Publication: Monitor Volume: 5 Issue: 17

While the Mikhalkov candidacy story got a lot of attention from the Russian press, another story has also raised eyebrows–one involving a letter and a packet of documents which Prime Minister Yevgeny Primakov sent to State Duma Speaker Gennady Seleznev on January 22. In the letter, Primakov said that Russia’s socioeconomic crisis could not be solved without “political stability.” He called for “all possible measures to strengthen the institutions of the state and guarantee that the actions of the federal organs of state power are jointly agreed upon.” Primakov advocated five specific measures: first, that President Boris Yeltsin should refrain from exercising his right to dissolve the Duma or fire the cabinet; second, that the government should not force the Duma to take a vote of confidence (which could also result in the Duma being dissolved or the government fired); third, that the Duma should refrain from voting no-confidence in the government; fourth, that the Duma should not vote on measures which could lead to its own dissolution; and, fifth, that the Duma should also cease its impeachment proceedings against Yeltsin. It would appear that Primakov is trying, at a minimum, to cut a deal to freeze the status quo–including his premiership–until the next presidential elections (Russian agencies, January 25; Segodnya, January 26).

One of the documents Primakov sent to Seleznev was a draft law on the presidency. The proposed legislation includes benefits for former presidents–including a pension, life and medical insurance, medicine and household services commensurate with that enjoyed by an acting government official, free transportation, and lifelong status as a member of the Federation Council, the parliament’s upper chamber (that is, immunity from prosecution). The measures are almost identical to those which Communist Duma members have been pushing. What is intriguing is that it is apparently Primakov who is now pushing them (Segodnya, January 26).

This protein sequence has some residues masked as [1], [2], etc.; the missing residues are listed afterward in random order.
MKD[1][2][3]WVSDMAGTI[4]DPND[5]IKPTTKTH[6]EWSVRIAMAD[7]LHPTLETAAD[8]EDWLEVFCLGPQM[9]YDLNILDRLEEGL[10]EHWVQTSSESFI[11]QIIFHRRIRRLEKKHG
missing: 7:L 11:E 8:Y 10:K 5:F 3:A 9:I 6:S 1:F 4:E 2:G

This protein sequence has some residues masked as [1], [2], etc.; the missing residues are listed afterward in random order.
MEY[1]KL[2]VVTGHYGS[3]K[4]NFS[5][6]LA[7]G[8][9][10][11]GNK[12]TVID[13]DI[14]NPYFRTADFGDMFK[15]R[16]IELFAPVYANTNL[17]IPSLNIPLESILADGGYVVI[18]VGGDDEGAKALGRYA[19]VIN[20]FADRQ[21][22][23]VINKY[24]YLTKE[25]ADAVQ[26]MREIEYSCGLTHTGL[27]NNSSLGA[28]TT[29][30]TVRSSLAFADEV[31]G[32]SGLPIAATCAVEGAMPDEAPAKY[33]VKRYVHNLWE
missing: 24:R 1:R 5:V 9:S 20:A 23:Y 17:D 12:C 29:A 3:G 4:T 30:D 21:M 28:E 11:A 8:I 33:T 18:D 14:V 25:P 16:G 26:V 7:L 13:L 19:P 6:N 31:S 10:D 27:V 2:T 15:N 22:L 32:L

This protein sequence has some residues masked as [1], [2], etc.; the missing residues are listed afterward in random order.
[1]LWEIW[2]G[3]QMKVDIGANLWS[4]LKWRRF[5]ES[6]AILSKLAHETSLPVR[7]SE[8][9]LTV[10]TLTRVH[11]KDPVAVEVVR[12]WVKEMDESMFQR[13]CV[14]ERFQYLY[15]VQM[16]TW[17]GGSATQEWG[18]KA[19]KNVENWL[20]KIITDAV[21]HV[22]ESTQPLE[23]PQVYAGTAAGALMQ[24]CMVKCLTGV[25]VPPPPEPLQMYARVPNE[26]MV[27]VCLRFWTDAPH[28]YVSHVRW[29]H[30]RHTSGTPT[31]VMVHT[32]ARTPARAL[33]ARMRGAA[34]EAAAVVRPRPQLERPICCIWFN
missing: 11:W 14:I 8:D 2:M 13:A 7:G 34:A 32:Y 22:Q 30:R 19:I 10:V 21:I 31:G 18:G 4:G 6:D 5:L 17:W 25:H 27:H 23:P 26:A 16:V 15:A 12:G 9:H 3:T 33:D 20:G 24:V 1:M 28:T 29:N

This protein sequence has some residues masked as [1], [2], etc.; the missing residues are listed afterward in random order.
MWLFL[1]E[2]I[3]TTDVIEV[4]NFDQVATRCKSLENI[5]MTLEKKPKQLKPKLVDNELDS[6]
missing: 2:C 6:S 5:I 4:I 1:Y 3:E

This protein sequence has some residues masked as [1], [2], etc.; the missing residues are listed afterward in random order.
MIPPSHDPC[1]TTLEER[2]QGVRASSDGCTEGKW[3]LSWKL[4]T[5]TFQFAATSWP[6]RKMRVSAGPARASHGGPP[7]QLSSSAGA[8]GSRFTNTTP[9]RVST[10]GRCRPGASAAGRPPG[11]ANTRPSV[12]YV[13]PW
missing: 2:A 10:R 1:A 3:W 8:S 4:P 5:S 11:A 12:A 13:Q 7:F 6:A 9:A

In his letter to Seleznev, Primakov wrote that if the Duma speaker agreed to the suggestions, then he, Primakov, “could clear the project… with the president of the Russian Federation.” That Primakov floated this idea without Yeltsin’s prior agreement means either that Yeltsin was unable to discuss the project for medical reasons, or that the usually cautious premier “decided to act at his own risk, practically beginning his presidential campaign” (Segodnya, January 26).

Some observers believe Primakov is the most likely successor to Yeltsin, and all he needs to do is to reach an understanding with his strongest potential rival, Yuri Luzhkov. According to this scenario, Primakov would cut a deal with Luzhkov, under which the Moscow mayor would agree to serve as President Primakov’s prime minister until the next presidential elections in 2004. Primakov, who would then be 73 years old, would step down and effectively hand over the Kremlin to Luzhkov (Profil magazine, January 25). Given that Primakov and Luzhkov are very close in their views of both domestic and foreign policy issues–both men are “gosudarstvenniky” [great-power statists]–the idea that they might forge a political pact does not seem far-fetched.